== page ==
Because VoIP providers will need to undertake several significant steps in the coming months to comply with the terms of the VoIP USF Order we outline key considerations below.
What portion of VoIP revenue is subject to USF contributions?
VoIP providers must report to the FCC gross interstate and international end-user telecommunications revenue. Recognizing that many providers may not be able to segregate interstate and international from intrastate revenues the FCC allows VoIP providers to use one of three methods to determine what revenue is affected.
1. Safe harbor – Providers can use a “safe harbor” presumption that 64.9 percent of total revenue derived from VoIP service is attributable to interstate and international telecommunications, and therefore subject to USF contribution.
2. Traffic studies – Alternatively, VoIP providers can undertake a traffic study to demonstrate that less than 64.9 percent of revenue is derived from interstate and international telecommunications. However, any traffic study must be approved by the FCC before a provider can rely on the study.
3. Actual revenues – The FCC acknowledges that providers may be unable to determine how much revenue is derived from telecommunications that is interstate as opposed to intrastate (and thus not subject to USF contributions). Nonetheless, to the extent that providers obtain that capability in the future the FCC will allow providers to calculate revenues based upon actual percentage of interstate calls. The FCC found, however, that doing so may undermine a provider’s ability to rely on the preemptive effect of earlier FCC rulings that preclude state regulation of these services.
Accounting for bundled service offerings
VoIP entities that bundle services with customer equipment and/or enhanced services can segregate revenues derived from those nontelecommunications equipment and service through the use of other “safe harbor” rules established by the FCC.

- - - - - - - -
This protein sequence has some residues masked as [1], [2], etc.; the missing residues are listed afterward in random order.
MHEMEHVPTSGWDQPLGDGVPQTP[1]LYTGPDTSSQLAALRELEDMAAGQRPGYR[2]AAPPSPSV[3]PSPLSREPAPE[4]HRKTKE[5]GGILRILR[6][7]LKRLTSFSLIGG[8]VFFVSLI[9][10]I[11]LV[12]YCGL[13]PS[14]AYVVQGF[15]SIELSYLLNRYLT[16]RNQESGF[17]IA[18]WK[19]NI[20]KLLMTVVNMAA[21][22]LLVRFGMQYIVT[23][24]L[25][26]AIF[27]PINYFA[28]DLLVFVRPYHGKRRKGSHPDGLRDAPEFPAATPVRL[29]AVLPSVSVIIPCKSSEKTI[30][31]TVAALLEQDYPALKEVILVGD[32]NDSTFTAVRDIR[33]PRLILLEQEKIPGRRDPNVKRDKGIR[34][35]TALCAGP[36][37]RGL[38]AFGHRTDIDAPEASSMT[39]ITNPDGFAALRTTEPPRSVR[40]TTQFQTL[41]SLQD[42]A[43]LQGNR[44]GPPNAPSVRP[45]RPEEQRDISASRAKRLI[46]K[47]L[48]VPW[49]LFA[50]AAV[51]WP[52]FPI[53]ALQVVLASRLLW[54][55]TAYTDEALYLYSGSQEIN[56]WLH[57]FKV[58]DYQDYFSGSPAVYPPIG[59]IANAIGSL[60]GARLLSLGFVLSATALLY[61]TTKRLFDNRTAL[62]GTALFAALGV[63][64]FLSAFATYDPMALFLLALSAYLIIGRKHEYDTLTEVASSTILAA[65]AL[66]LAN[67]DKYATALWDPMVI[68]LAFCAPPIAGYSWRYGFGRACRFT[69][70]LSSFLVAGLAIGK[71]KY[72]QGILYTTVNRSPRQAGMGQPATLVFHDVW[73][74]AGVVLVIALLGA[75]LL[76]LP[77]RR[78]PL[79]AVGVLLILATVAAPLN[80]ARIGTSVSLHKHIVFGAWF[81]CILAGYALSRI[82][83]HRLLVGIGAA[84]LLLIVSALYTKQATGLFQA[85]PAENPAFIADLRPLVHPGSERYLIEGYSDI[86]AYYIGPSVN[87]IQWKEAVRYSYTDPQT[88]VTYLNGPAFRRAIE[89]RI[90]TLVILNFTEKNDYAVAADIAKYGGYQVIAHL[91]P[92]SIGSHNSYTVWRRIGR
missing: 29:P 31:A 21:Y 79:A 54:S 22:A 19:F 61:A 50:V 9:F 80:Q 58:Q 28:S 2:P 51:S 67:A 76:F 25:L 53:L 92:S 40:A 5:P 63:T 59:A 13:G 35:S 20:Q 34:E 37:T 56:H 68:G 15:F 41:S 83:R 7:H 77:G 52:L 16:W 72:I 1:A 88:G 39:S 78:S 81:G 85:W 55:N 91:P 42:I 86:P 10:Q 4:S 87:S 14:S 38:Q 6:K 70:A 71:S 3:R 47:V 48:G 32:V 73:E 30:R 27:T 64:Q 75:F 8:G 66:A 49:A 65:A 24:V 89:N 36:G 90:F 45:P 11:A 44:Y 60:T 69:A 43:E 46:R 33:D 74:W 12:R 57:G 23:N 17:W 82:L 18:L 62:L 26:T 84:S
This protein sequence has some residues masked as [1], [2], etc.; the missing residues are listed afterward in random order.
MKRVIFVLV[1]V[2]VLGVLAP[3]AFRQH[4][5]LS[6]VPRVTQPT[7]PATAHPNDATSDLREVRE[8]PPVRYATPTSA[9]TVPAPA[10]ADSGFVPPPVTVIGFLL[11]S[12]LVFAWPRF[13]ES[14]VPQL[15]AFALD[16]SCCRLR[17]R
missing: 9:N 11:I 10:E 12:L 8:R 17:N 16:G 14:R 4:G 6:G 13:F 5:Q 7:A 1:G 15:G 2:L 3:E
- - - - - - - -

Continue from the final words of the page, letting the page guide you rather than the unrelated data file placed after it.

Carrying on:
Double recovery issues
Telecommunications carriers that provide interconnection and other services to VoIP providers currently report and contribute to USF on revenue derived from those services. While implicitly acknowledging that such carriers will no longer be required to pay on such revenue, the FCC nevertheless requires those carriers to continue reporting and paying on such revenue until the end of the year. The FCC acknowledges that this will result in a double recovery but defends its decision to impose such obligations as necessary to ensure ongoing administration of the system.
In addition to the contribution obligations the FCC’s USF Order also imposes significant reporting requirements on VoIP providers. Specifically, such providers must file quarterly reports (FCC Form 499-Q) beginning Aug. 1, 2006; file annual reports (FCC Form 499-A) beginning April 1, 2007; and, register with the FCC to facilitate enforcement by obtaining an FCC registration number before Aug. 1, 2006.
Pass thru to end users
VoIP providers can recover part or all of their USF contributions from their customers, but they are prohibited from marking up USF line-item amounts above relevant contribution factor.
The reporting and payment obligations imposed by this Order will be new to many VoIP providers. Davis Wright Tremaine counsels wireline and wireless service providers on the annual and quarterly reporting and payment obligations under the current USF scheme and can assist the VoIP providers that must now comply with these obligations. Please contact us to discuss how to ensure your company’s compliance with these new obligations.